Does the value of your business reflect all the work you put in? Probably not. Shouldn’t it? Absolutely.
Business owners sacrifice for their business – no nights out with friends, skipped weekends with their kids. All to grow their business.
Owners look to the business’ ultimate selling price as the reward for all their work and sacrifice.
Then comes the offer: “That’s all??”
Owners who poured their heart and soul into their company often do not get the return they expect or deserve. Owners who were selling rethink that decision.
The worst in our view is when owners reached a burnout point where they just want to move on. At any cost. Right now. Some are willing to just walk away.
That’s the worst time to realize you could have taken steps to improve today’s profits and increase tomorrow’s selling price.
Can this be avoided? Yes.
Is it easy? Nope. But when is being an owner easy?
These are some key factors buyers will consider in making an offer for a company. By proactively addressing them, owners can refine their business so it has the most value possible. The bonus is their profits will increase near term, too.
Buyers acquire companies with the least amount of risk. Reliable recurring revenue streams greatly reduces risk.
Recurring revenues assure the company will have predictable cash flow. To optimize your revenue stream, identify and focus on recurring revenue opportunities. Not so simple but very valuable.
You have developed relationships with recurring customers. You’ve marketed to them once. Keep them happy and they stay. Marketing to a new customer often eats up 10% of revenues. Marketing to existing customers is much less costly.
Predictability is crucial in running a business. Processes contribute to predictability.
Repeatable processes assure the buyer the company will function effectively without the direct involvement of the former owner.
A business with no documented processes holds a lower value. The value it does have is associated with not the business but with the employees. Only they know how to handle the workflow. This is a risk to a new owner.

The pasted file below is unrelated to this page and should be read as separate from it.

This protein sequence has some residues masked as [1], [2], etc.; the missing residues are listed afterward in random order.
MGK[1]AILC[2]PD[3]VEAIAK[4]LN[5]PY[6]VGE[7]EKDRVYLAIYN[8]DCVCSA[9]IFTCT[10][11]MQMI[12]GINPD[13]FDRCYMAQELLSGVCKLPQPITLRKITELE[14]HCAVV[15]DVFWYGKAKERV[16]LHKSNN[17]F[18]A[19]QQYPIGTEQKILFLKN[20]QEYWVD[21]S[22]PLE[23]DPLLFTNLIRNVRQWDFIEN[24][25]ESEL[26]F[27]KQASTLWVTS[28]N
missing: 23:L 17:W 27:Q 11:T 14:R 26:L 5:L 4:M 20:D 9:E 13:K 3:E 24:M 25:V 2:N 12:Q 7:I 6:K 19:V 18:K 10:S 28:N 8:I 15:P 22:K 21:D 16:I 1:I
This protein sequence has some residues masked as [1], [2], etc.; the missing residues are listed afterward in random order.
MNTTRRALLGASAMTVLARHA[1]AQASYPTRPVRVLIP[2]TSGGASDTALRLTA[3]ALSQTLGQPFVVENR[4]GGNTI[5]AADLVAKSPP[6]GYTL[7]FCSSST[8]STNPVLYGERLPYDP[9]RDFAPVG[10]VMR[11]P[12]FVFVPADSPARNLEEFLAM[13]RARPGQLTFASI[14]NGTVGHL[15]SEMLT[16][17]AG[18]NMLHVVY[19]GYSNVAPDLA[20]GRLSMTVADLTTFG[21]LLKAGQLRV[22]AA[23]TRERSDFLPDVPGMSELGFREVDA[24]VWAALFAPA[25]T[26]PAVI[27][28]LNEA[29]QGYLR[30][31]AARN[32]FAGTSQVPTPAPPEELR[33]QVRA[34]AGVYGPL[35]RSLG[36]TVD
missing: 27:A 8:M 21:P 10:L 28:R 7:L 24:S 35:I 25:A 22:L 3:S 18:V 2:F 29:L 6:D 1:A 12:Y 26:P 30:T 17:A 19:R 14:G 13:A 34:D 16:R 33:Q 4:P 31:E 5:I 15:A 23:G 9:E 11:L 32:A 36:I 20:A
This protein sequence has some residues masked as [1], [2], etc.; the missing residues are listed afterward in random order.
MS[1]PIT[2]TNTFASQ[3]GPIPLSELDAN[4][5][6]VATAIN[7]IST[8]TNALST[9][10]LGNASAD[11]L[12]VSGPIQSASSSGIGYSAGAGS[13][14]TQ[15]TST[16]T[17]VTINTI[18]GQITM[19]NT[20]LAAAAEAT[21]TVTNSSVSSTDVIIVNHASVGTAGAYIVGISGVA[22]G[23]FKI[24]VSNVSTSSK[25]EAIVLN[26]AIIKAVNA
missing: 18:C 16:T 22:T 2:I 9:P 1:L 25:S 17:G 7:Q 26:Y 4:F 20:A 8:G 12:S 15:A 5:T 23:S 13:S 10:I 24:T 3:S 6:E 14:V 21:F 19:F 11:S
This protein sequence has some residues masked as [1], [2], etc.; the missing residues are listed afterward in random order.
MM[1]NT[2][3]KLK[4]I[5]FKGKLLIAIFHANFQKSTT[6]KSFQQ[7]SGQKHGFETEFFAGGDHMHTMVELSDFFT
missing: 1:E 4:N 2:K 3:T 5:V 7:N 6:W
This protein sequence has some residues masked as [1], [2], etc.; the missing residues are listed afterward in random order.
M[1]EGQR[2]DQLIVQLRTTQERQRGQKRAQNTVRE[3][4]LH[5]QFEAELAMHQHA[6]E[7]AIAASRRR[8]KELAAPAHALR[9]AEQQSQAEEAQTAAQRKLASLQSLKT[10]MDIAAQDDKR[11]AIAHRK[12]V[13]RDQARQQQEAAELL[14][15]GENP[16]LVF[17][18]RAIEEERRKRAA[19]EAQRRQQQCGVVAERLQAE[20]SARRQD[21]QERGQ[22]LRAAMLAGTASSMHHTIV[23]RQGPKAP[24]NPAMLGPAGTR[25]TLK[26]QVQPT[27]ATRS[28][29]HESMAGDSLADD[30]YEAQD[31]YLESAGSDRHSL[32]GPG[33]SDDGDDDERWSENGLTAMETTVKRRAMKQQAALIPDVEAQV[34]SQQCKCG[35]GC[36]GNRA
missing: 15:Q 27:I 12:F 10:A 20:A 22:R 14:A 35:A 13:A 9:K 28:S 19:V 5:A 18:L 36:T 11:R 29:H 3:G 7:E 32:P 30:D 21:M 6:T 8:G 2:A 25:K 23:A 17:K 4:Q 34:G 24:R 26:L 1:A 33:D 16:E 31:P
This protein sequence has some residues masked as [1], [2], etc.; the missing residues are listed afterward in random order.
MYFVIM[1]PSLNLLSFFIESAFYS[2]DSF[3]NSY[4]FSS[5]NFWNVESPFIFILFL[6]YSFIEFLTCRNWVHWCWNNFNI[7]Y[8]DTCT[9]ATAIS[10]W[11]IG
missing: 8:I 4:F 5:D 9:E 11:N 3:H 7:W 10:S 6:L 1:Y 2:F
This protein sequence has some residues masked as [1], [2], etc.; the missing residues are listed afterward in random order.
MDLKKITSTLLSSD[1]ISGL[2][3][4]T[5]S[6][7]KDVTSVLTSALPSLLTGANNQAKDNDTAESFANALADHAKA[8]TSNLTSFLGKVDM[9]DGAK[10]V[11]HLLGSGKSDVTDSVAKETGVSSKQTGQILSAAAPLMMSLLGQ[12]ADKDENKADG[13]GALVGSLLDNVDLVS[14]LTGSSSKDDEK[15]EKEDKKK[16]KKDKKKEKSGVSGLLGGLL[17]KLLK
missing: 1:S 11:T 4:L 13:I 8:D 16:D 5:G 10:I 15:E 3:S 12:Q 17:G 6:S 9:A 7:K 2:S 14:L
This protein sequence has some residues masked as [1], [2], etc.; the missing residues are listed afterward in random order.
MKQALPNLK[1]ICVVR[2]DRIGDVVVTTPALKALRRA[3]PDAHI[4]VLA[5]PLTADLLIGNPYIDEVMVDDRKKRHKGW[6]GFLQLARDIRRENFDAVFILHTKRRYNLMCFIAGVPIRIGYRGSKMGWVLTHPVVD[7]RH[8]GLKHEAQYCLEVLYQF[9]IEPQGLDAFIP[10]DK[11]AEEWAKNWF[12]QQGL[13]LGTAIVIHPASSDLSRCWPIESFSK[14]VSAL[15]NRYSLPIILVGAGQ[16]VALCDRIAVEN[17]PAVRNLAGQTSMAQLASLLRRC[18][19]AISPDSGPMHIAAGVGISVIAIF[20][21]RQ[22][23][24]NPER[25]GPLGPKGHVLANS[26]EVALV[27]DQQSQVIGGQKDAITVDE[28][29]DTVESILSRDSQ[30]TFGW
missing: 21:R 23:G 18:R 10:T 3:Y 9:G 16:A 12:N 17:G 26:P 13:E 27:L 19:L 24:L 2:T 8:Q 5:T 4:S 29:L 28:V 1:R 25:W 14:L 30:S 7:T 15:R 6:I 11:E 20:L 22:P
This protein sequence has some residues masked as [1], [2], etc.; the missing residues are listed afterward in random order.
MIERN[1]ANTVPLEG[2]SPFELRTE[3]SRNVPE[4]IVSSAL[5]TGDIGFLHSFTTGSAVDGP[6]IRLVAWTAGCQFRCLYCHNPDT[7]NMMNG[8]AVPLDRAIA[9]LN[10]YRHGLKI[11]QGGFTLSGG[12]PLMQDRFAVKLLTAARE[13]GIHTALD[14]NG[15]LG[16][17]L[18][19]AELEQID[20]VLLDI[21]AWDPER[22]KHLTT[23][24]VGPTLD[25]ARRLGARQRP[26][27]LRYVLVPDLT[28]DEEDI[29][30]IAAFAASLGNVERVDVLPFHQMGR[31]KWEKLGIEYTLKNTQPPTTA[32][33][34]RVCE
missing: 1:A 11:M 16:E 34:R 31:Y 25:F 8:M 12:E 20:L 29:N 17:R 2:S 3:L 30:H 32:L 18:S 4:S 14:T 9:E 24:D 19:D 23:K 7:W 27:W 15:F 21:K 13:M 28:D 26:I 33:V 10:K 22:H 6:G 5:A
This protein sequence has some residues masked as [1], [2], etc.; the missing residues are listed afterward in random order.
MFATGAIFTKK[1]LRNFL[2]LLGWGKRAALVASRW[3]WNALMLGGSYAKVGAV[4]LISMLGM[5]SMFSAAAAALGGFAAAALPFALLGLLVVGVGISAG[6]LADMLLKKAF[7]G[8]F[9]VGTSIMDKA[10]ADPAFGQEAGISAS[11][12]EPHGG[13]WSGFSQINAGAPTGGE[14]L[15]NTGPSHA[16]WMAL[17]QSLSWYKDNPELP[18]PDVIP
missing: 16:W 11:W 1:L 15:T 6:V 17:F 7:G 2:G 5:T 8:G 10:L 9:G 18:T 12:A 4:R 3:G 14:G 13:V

With repeatable and documented processes, the value belongs to the business. New people can readily learn how to best perform their jobs. There are fewer opportunities for error or “I forgot” situations.
The goal of creating and documenting processes is to keep it simple. While it sounds harsh, any individual employee should be dispensable. Especially you.
Diverse Customer Base
There’s no bigger red flag for a buyer than a company that relies on a few (or even a single) customers. If those customers move on (and it does happen), how much is your company now worth? Little to nothing.
To be attractive to potential buyers, diversify your customer base. Diversity applies to the industries served as well as the customers themselves.
The more diverse your customer base, the more options a company has when external challenges arise. The COVID pandemic, for example, slammed some industries and led to explosive growth for others. Spreading your risk leads to more stable sales and profits.
How to diversify? Look to expand into new sectors. One way is to simply expand geographically. Then, think outside the box. How could my service or product provide value to a completely new set of customers or industries? What about complimentary services? Is there something close to your core competency that is an obvious add-on?
Let’s say you produce hinges for kitchen cabinet makers. Why not sell to cabinet makers for marine applications? If your products can be easily adapted for use by a new segment, go for it!
Think like the potential buyer of your business. Would you want a business that has room to grow or one that has reached its ceiling? The choice is an obvious one though few business owners consider this.
Investopedia defines scalability as “a company’s ability to grow without being hampered by its structure or available resources when faced with increased production.”
Scalable businesses have higher profit margins. Overhead increases at a much slower rate than sales.
Improving Cash Flow
Buyers like companies with a stable cash flow but LOVE those with rising cash flow.
Addressing the suggestions in this article will create higher cash flow. Look for profit leaks (those practices your business has that leak cash but do not improve the bottom line). One example is addressing slow paying customers. If they consistently pay late and require a lot of follow up, are they worth being your customers?
Your CPA can assist finding these leaks.
Entrepreneurs should think about the end value of their business throughout their business’ life. Steps such as these not only add to the endgame sales price, but they also increase your profits today.